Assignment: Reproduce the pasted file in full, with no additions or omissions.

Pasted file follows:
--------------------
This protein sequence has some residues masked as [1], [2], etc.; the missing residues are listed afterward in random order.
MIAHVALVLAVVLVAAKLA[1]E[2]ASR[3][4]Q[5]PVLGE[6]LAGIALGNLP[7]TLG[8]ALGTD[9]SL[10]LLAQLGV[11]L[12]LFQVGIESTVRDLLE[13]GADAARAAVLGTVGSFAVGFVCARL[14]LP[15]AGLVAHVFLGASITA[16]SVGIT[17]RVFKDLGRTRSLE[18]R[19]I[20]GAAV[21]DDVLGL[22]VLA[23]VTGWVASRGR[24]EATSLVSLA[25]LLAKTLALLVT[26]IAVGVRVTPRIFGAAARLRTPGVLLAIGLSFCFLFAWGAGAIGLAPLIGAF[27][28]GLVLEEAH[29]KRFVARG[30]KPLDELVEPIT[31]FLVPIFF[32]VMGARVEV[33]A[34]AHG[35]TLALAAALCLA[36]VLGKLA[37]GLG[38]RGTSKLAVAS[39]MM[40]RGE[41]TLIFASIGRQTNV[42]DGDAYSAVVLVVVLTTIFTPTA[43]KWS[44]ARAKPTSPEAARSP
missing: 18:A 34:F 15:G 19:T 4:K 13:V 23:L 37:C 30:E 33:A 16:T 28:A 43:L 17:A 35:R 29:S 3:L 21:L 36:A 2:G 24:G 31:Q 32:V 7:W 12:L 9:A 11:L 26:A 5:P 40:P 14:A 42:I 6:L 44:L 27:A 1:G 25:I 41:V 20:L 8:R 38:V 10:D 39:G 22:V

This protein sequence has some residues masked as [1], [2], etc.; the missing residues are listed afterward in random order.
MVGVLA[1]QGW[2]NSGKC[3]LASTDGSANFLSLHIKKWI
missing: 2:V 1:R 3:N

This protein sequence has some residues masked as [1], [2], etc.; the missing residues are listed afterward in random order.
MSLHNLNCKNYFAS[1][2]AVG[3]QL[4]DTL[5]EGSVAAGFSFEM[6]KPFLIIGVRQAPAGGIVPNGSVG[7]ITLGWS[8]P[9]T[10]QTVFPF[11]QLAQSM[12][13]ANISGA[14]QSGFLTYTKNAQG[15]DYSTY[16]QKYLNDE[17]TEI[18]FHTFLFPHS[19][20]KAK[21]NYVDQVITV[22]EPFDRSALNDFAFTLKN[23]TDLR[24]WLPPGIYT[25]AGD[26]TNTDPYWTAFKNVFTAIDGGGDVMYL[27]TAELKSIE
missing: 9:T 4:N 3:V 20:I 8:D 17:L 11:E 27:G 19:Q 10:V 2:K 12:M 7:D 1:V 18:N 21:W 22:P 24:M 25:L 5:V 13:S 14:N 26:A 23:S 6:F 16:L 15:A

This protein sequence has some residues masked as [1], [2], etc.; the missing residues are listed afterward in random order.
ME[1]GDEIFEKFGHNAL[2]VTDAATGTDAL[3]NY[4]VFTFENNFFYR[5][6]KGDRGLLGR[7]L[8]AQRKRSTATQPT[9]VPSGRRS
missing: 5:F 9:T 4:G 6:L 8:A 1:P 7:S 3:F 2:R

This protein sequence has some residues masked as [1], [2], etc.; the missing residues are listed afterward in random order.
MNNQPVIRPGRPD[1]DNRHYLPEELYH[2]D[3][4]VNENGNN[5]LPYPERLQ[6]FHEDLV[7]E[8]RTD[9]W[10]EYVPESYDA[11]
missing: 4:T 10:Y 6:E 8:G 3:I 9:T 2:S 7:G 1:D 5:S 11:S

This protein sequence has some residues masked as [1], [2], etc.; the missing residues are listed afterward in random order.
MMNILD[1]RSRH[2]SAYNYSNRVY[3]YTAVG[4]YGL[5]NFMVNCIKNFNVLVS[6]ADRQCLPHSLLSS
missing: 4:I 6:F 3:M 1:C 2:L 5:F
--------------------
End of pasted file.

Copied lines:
This protein sequence has some residues masked as [1], [2], etc.; the missing residues are listed afterward in random order.
MIAHVALVLAVVLVAAKLA[1]E[2]ASR[3][4]Q[5]PVLGE[6]LAGIALGNLP[7]TLG[8]ALGTD[9]SL[10]LLAQLGV[11]L[12]LFQVGIESTVRDLLE[13]GADAARAAVLGTVGSFAVGFVCARL[14]LP[15]AGLVAHVFLGASITA[16]SVGIT[17]RVFKDLGRTRSLE[18]R[19]I[20]GAAV[21]DDVLGL[22]VLA[23]VTGWVASRGR[24]EATSLVSLA[25]LLAKTLALLVT[26]IAVGVRVTPRIFGAAARLRTPGVLLAIGLSFCFLFAWGAGAIGLAPLIGAF[27][28]GLVLEEAH[29]KRFVARG[30]KPLDELVEPIT[31]FLVPIFF[32]VMGARVEV[33]A[34]AHG[35]TLALAAALCLA[36]VLGKLA[37]GLG[38]RGTSKLAVAS[39]MM[40]RGE[41]TLIFASIGRQTNV[42]DGDAYSAVVLVVVLTTIFTPTA[43]KWS[44]ARAKPTSPEAARSP
missing: 18:A 34:F 15:G 19:T 4:K 13:V 23:L 37:C 30:E 33:A 16:T 28:A 43:L 17:A 35:R 29:S 3:L 21:L 36:A 2:G 24:G 31:Q 32:V 7:W 12:L 9:A 11:L 26:A 5:P 40:P 14:A 42:I 6:L 44:L 27:A 1:G 25:I 41:V 20:L 8:R 38:V 10:D 39:G 22:V

This protein sequence has some residues masked as [1], [2], etc.; the missing residues are listed afterward in random order.
MVGVLA[1]QGW[2]NSGKC[3]LASTDGSANFLSLHIKKWI
missing: 2:V 1:R 3:N

This protein sequence has some residues masked as [1], [2], etc.; the missing residues are listed afterward in random order.
MSLHNLNCKNYFAS[1][2]AVG[3]QL[4]DTL[5]EGSVAAGFSFEM[6]KPFLIIGVRQAPAGGIVPNGSVG[7]ITLGWS[8]P[9]T[10]QTVFPF[11]QLAQSM[12][13]ANISGA[14]QSGFLTYTKNAQG[15]DYSTY[16]QKYLNDE[17]TEI[18]FHTFLFPHS[19][20]KAK[21]NYVDQVITV[22]EPFDRSALNDFAFTLKN[23]TDLR[24]WLPPGIYT[25]AGD[26]TNTDPYWTAFKNVFTAIDGGGDVMYL[27]TAELKSIE
missing: 9:T 4:N 3:V 20:I 8:D 17:L 11:E 27:G 19:Q 10:V 2:K 12:M 7:D 1:V 18:N 21:W 22:P 24:M 25:L 5:V 13:S 14:N 26:A 23:S 6:F 16:L 15:A

This protein sequence has some residues masked as [1], [2], etc.; the missing residues are listed afterward in random order.
ME[1]GDEIFEKFGHNAL[2]VTDAATGTDAL[3]NY[4]VFTFENNFFYR[5][6]KGDRGLLGR[7]L[8]AQRKRSTATQPT[9]VPSGRRS
missing: 5:F 9:T 4:G 6:L 8:A 1:P 7:S 3:F 2:R

This protein sequence has some residues masked as [1], [2], etc.; the missing residues are listed afterward in random order.
MNNQPVIRPGRPD[1]DNRHYLPEELYH[2]D[3][4]VNENGNN[5]LPYPERLQ[6]FHEDLV[7]E[8]RTD[9]W[10]EYVPESYDA[11]
missing: 4:T 10:Y 6:E 8:G 3:I 9:T 2:S 7:G 1:D 5:S 11:S

This protein sequence has some residues masked as [1], [2], etc.; the missing residues are listed afterward in random order.
MMNILD[1]RSRH[2]SAYNYSNRVY[3]YTAVG[4]YGL[5]NFMVNCIKNFNVLVS[6]ADRQCLPHSLLSS
missing: 4:I 6:F 3:M 1:C 2:L 5:F